Carl L. Bankston III, professor of sociology at Tulane Universty in New Orleans and prolific author writes at the Moral Liberal blog:
Two of the greatest problems in social research are confirmation bias and the attribution of causal relations among concepts. The first refers to the tendency to find results that confirm our preconceived ideas. This may be more or less conscious: since researchers “know” that diversity contributes to educational achievement, they will look for evidence that demonstrates a relationship that is, to their minds, self-evident. It may be unconscious: our values and perspectives may shape how we decide to define issues. I see examples of confirmation bias every day in published and unpublished research, and in the casual statements of researchers.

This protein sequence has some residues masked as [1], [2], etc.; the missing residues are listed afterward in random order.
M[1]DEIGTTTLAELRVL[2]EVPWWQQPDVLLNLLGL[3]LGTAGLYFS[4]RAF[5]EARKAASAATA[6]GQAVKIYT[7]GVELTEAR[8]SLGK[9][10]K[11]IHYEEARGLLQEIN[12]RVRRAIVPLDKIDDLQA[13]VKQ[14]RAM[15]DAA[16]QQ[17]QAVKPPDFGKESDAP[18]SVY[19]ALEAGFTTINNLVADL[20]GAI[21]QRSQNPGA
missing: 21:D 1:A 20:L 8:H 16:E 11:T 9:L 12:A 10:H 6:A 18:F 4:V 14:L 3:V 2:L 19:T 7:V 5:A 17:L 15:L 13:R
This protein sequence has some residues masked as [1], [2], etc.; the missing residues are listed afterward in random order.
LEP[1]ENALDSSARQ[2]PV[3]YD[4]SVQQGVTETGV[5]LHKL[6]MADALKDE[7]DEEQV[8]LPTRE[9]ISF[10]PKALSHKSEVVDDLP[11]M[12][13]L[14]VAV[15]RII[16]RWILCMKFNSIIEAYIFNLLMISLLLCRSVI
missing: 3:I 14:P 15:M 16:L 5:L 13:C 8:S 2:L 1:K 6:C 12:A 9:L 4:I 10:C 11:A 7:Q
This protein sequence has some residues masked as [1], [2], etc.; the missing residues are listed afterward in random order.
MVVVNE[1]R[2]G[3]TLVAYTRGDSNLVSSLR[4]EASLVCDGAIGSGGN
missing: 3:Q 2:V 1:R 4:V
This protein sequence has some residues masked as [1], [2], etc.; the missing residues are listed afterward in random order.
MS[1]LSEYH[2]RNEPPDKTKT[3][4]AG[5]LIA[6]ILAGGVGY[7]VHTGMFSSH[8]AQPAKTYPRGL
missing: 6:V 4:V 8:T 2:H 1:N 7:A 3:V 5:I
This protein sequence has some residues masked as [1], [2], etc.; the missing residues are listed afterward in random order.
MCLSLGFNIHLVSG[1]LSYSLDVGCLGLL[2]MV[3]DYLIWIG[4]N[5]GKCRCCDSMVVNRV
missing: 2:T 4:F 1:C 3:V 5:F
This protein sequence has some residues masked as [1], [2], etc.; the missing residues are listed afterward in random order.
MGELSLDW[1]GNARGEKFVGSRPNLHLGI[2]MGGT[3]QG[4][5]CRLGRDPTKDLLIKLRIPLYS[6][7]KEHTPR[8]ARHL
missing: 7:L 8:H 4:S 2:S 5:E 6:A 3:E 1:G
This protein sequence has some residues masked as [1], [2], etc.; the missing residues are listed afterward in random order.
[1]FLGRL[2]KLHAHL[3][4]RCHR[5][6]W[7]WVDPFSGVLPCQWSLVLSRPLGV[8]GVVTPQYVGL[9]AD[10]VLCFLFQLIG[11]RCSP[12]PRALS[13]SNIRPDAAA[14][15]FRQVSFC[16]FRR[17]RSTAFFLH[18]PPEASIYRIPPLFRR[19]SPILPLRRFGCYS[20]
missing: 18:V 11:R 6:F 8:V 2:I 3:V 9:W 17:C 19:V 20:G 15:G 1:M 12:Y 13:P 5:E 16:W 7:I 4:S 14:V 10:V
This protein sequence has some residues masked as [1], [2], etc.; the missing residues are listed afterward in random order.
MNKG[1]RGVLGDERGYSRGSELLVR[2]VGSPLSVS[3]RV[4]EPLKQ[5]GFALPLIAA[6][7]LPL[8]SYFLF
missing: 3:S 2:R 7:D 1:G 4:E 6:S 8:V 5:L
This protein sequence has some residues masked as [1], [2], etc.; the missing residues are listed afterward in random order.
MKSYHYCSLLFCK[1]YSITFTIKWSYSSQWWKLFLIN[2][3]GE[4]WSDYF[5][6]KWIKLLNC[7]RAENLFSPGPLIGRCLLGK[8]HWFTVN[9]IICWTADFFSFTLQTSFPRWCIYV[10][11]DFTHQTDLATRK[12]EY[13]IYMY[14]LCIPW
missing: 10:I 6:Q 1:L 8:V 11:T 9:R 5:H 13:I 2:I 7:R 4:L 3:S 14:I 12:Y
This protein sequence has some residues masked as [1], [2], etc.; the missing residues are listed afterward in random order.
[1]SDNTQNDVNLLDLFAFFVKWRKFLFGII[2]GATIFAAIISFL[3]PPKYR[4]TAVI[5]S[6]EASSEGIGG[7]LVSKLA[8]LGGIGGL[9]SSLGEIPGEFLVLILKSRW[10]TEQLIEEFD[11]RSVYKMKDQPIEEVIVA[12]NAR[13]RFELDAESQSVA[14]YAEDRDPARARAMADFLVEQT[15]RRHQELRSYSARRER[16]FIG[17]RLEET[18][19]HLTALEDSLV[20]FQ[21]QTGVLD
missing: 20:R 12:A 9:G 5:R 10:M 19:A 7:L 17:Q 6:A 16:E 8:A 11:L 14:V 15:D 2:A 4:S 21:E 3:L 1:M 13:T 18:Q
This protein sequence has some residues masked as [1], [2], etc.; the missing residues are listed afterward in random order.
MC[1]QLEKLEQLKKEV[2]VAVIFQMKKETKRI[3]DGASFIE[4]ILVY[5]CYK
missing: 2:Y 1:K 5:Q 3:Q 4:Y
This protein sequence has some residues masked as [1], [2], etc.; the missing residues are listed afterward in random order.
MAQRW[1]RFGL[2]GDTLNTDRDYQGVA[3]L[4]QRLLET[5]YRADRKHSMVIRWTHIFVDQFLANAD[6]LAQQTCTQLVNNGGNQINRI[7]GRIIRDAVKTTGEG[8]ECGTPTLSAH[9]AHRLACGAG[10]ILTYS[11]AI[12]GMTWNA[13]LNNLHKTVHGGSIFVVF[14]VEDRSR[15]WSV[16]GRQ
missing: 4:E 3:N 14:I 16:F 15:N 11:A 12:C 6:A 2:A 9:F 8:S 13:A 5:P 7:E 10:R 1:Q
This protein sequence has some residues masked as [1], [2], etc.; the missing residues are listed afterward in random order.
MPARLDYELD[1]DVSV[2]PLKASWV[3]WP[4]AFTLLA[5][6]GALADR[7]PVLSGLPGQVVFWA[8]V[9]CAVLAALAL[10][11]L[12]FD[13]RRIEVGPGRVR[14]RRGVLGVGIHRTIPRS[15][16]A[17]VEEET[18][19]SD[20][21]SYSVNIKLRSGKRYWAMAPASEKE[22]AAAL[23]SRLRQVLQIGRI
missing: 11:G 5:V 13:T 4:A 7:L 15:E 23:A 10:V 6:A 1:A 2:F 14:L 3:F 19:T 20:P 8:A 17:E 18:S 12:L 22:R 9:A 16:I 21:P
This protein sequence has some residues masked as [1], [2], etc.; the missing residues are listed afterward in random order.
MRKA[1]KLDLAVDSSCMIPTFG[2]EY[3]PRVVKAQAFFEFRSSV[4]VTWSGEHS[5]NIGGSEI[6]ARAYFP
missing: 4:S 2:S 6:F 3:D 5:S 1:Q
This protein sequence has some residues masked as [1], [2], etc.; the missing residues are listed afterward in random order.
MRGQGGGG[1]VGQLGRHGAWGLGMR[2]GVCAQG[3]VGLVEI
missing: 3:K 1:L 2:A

... A look at the internet discussions generated by the persecution of Regnerus will show hysterical denunciations of this researcher and everyone associated with him as “homophobic bigots” who seek to “demonize” gays. I was heartened to see a defense of Regnerus signed by a number of prominent social scientists and an excellent analysis of the affair by Notre Dame Sociologist Christian Smith. But the attacks on Regnerus don’t just threaten to damage the career of a single researcher. They send a message to all researchers: if you don’t follow the prescribed line on every controversial issue, the activists will get out the tar and feathers.